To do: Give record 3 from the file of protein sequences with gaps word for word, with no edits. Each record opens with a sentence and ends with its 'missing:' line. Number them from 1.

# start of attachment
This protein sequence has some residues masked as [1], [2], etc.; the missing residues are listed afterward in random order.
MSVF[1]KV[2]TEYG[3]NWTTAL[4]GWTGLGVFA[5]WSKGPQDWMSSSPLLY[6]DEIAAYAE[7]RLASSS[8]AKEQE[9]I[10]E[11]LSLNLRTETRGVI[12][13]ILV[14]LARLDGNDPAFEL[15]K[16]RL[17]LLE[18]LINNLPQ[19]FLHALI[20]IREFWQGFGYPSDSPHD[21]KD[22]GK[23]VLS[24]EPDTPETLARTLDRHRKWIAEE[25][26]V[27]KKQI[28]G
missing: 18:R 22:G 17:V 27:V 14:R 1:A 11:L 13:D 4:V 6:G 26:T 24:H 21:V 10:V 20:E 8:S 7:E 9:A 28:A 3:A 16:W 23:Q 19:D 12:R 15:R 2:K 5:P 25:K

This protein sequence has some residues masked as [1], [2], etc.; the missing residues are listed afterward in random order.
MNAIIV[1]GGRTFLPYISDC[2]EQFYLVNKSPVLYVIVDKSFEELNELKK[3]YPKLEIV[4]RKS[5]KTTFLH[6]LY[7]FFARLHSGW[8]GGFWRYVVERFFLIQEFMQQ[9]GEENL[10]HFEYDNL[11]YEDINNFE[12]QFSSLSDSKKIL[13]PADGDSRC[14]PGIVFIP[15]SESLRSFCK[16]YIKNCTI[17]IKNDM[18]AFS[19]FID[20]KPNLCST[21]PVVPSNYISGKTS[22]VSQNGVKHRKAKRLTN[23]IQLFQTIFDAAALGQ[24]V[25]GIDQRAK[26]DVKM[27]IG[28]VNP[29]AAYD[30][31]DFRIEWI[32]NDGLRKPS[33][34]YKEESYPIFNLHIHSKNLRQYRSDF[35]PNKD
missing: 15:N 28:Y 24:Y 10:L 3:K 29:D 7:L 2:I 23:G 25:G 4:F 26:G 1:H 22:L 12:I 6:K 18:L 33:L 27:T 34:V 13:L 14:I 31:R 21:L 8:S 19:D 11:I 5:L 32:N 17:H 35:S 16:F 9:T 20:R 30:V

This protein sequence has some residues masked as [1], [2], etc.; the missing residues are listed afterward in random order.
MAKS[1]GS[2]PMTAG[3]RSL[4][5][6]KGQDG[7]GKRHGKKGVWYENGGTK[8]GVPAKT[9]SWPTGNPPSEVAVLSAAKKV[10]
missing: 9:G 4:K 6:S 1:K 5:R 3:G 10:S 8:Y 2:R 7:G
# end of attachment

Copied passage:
This protein sequence has some residues masked as [1], [2], etc.; the missing residues are listed afterward in random order.
MAKS[1]GS[2]PMTAG[3]RSL[4][5][6]KGQDG[7]GKRHGKKGVWYENGGTK[8]GVPAKT[9]SWPTGNPPSEVAVLSAAKKV[10]
missing: 9:G 4:K 6:S 1:K 5:R 3:G 10:S 8:Y 2:R 7:G